• The HSA is yours to keep—even when you retire, leave the Federal Government, or change health plans.
  • Funds held with a qualified trustee or custodian
    • Example: Bank, insurance company, Federal credit union. The FEHB member may select a different trustee or custodian for voluntary contributions.

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Other Types of Insurance Coverage

  • Insurance Allowed with an HSA:
    • Accident
    • Disability
    • Dental care
    • Vision care
    • Long-term care
    • Specified disease or illness
    • Insurance that pays a fixed amount per day of hospitalization
    • Limited HCFSA
  • Insurance or Accounts Not Allowed with an HSA:
    • General Health Care Flexible Spending Account (HCFSA) or a Spouse's FSA
    • Medical coverage by a non-HDHP
    • TRICARE or TRICARE For Life
    • Any VA benefits used within previous 3 months
    • Part A and/or Part B Medicare

Determining the Maximum Allowable Contribution to an HSA Account

The maximum allowable contribution is determined by the HDHP's effective date.

If your HDHP was effective January 1st, the total amount you can contribute to your account is the maximum contribution amount set by the IRS.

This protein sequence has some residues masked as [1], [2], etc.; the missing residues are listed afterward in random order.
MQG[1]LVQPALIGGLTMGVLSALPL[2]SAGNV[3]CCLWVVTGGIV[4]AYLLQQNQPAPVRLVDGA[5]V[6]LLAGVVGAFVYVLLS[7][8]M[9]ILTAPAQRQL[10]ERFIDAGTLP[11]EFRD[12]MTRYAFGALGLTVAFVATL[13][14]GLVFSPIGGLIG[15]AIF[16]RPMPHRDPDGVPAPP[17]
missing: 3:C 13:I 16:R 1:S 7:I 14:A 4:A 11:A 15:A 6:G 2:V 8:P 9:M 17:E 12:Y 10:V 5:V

• If your HDHP is effective after the first day of the month, you may make or receive a full year's contribution to your HSA for partial year coverage as long as you maintain your HDHP enrollment for 12 months.
  • If you do not maintain your enrollment in an HDHP for 12 months, your maximum contribution amount is pro-rated based on the number of full months your HDHP was in effect.

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HSA Distribution Process

  • HSA trustees or custodians are not required to determine whether HSA distributions are used for qualified medical expenses.
  • Individuals who establish HSAs should maintain records of medical expenses to show distributions have been made exclusively for qualified medical expenses should the IRS request them..